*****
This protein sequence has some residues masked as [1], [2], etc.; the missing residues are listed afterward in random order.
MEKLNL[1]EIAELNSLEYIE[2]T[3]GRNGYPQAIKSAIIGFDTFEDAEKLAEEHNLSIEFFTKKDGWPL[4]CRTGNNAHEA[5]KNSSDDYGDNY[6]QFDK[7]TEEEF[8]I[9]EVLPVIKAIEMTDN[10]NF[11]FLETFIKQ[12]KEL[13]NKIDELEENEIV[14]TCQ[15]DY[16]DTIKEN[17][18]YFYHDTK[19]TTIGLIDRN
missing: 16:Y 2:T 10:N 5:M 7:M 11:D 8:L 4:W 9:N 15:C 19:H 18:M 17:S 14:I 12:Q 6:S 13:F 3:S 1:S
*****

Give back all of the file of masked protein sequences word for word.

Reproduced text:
This protein sequence has some residues masked as [1], [2], etc.; the missing residues are listed afterward in random order.
MEKLNL[1]EIAELNSLEYIE[2]T[3]GRNGYPQAIKSAIIGFDTFEDAEKLAEEHNLSIEFFTKKDGWPL[4]CRTGNNAHEA[5]KNSSDDYGDNY[6]QFDK[7]TEEEF[8]I[9]EVLPVIKAIEMTDN[10]NF[11]FLETFIKQ[12]KEL[13]NKIDELEENEIV[14]TCQ[15]DY[16]DTIKEN[17][18]YFYHDTK[19]TTIGLIDRN
missing: 16:Y 2:T 10:N 5:M 7:M 11:D 8:L 4:W 9:N 15:C 19:H 18:M 17:S 14:I 12:Q 6:S 13:F 3:S 1:S